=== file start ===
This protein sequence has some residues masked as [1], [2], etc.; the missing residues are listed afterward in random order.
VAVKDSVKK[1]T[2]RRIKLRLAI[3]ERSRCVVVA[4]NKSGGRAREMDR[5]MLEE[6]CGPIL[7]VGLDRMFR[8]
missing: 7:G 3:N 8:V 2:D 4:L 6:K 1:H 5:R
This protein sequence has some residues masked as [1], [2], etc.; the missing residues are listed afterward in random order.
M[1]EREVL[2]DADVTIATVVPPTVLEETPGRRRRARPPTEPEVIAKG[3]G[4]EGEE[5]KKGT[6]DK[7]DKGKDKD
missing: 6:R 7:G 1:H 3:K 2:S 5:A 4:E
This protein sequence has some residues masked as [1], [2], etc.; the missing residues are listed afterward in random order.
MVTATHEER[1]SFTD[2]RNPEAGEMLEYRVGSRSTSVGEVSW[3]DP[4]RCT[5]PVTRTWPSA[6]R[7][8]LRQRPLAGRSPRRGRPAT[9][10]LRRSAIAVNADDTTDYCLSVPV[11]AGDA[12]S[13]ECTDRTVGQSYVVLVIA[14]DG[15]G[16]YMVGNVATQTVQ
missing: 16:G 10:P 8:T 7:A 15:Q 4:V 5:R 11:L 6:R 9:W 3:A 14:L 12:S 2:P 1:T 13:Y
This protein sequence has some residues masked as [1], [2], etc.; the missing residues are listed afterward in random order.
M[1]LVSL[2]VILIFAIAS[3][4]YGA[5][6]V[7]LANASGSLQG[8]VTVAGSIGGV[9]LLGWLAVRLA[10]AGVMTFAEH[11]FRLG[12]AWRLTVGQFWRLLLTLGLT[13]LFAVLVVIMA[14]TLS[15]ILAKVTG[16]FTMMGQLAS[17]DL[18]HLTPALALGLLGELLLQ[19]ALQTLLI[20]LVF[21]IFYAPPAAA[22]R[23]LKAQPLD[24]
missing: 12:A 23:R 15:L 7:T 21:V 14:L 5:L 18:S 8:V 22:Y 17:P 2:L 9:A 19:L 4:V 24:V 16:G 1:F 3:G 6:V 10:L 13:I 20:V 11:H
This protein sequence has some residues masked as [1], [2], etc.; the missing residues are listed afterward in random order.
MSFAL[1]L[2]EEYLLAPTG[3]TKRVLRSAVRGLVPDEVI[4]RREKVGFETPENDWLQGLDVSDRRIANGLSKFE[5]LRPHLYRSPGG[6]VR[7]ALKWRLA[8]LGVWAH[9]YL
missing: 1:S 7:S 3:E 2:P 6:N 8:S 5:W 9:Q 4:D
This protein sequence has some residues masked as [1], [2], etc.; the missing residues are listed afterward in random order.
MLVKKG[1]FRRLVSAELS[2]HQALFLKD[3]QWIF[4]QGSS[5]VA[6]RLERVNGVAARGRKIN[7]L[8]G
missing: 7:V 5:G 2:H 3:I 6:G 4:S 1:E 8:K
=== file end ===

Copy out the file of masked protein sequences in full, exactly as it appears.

This protein sequence has some residues masked as [1], [2], etc.; the missing residues are listed afterward in random order.
VAVKDSVKK[1]T[2]RRIKLRLAI[3]ERSRCVVVA[4]NKSGGRAREMDR[5]MLEE[6]CGPIL[7]VGLDRMFR[8]
missing: 7:G 3:N 8:V 2:D 4:L 6:K 1:H 5:R
This protein sequence has some residues masked as [1], [2], etc.; the missing residues are listed afterward in random order.
M[1]EREVL[2]DADVTIATVVPPTVLEETPGRRRRARPPTEPEVIAKG[3]G[4]EGEE[5]KKGT[6]DK[7]DKGKDKD
missing: 6:R 7:G 1:H 3:K 2:S 5:A 4:E
This protein sequence has some residues masked as [1], [2], etc.; the missing residues are listed afterward in random order.
MVTATHEER[1]SFTD[2]RNPEAGEMLEYRVGSRSTSVGEVSW[3]DP[4]RCT[5]PVTRTWPSA[6]R[7][8]LRQRPLAGRSPRRGRPAT[9][10]LRRSAIAVNADDTTDYCLSVPV[11]AGDA[12]S[13]ECTDRTVGQSYVVLVIA[14]DG[15]G[16]YMVGNVATQTVQ
missing: 16:G 10:P 8:T 7:A 15:Q 4:V 5:R 11:L 6:R 9:W 3:A 14:L 12:S 2:P 1:T 13:Y
This protein sequence has some residues masked as [1], [2], etc.; the missing residues are listed afterward in random order.
M[1]LVSL[2]VILIFAIAS[3][4]YGA[5][6]V[7]LANASGSLQG[8]VTVAGSIGGV[9]LLGWLAVRLA[10]AGVMTFAEH[11]FRLG[12]AWRLTVGQFWRLLLTLGLT[13]LFAVLVVIMA[14]TLS[15]ILAKVTG[16]FTMMGQLAS[17]DL[18]HLTPALALGLLGELLLQ[19]ALQTLLI[20]LVF[21]IFYAPPAAA[22]R[23]LKAQPLD[24]
missing: 12:A 23:R 15:L 7:T 21:V 14:L 5:L 18:S 8:V 22:Y 17:P 2:L 9:A 19:L 4:V 24:V 16:G 1:F 3:G 6:V 10:L 13:I 20:V 11:H
This protein sequence has some residues masked as [1], [2], etc.; the missing residues are listed afterward in random order.
MSFAL[1]L[2]EEYLLAPTG[3]TKRVLRSAVRGLVPDEVI[4]RREKVGFETPENDWLQGLDVSDRRIANGLSKFE[5]LRPHLYRSPGG[6]VR[7]ALKWRLA[8]LGVWAH[9]YL
missing: 1:S 7:S 3:E 2:P 6:N 8:S 5:W 9:Q 4:D
This protein sequence has some residues masked as [1], [2], etc.; the missing residues are listed afterward in random order.
MLVKKG[1]FRRLVSAELS[2]HQALFLKD[3]QWIF[4]QGSS[5]VA[6]RLERVNGVAARGRKIN[7]L[8]G
missing: 7:V 5:G 2:H 3:I 6:G 4:S 1:E 8:K